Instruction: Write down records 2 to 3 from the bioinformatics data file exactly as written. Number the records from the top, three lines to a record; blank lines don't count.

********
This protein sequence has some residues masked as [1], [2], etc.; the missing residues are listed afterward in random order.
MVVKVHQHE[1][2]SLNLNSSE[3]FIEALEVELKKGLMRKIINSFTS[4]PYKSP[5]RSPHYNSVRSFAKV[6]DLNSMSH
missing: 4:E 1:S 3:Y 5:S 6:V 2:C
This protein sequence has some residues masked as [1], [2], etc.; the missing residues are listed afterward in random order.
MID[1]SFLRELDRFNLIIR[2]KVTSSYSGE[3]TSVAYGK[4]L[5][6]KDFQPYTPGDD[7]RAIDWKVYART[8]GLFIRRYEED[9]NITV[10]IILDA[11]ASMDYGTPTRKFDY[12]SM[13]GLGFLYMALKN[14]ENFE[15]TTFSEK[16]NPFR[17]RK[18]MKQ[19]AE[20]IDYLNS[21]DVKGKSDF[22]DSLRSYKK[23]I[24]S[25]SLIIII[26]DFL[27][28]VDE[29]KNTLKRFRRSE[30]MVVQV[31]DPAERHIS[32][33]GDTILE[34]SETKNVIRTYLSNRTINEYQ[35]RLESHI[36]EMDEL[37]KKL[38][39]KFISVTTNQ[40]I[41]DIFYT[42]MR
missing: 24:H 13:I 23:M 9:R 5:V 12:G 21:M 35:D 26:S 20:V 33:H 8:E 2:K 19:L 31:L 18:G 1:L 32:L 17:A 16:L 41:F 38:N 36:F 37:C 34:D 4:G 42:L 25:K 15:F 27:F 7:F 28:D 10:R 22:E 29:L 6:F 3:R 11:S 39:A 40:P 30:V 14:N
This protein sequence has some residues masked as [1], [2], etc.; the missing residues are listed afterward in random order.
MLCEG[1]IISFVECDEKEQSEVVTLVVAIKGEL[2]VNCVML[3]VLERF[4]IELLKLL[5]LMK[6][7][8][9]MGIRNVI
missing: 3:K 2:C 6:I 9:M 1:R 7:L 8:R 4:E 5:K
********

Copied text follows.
This protein sequence has some residues masked as [1], [2], etc.; the missing residues are listed afterward in random order.
MID[1]SFLRELDRFNLIIR[2]KVTSSYSGE[3]TSVAYGK[4]L[5][6]KDFQPYTPGDD[7]RAIDWKVYART[8]GLFIRRYEED[9]NITV[10]IILDA[11]ASMDYGTPTRKFDY[12]SM[13]GLGFLYMALKN[14]ENFE[15]TTFSEK[16]NPFR[17]RK[18]MKQ[19]AE[20]IDYLNS[21]DVKGKSDF[22]DSLRSYKK[23]I[24]S[25]SLIIII[26]DFL[27][28]VDE[29]KNTLKRFRRSE[30]MVVQV[31]DPAERHIS[32][33]GDTILE[34]SETKNVIRTYLSNRTINEYQ[35]RLESHI[36]EMDEL[37]KKL[38][39]KFISVTTNQ[40]I[41]DIFYT[42]MR
missing: 24:H 13:I 23:M 9:R 5:V 12:G 21:M 35:D 26:S 20:V 33:H 8:E 2:K 19:L 31:L 18:G 1:L 32:L 17:A 16:L 41:F 38:N 36:F 37:C 34:D 4:G 42:L 25:K 15:F 27:F 7:F 28:D 10:R 22:E 29:L 6:F 3:R 11:S 39:A 40:P 30:V 14:N
This protein sequence has some residues masked as [1], [2], etc.; the missing residues are listed afterward in random order.
MLCEG[1]IISFVECDEKEQSEVVTLVVAIKGEL[2]VNCVML[3]VLERF[4]IELLKLL[5]LMK[6][7][8][9]MGIRNVI
missing: 3:K 2:C 6:I 9:M 1:R 7:L 8:R 4:E 5:K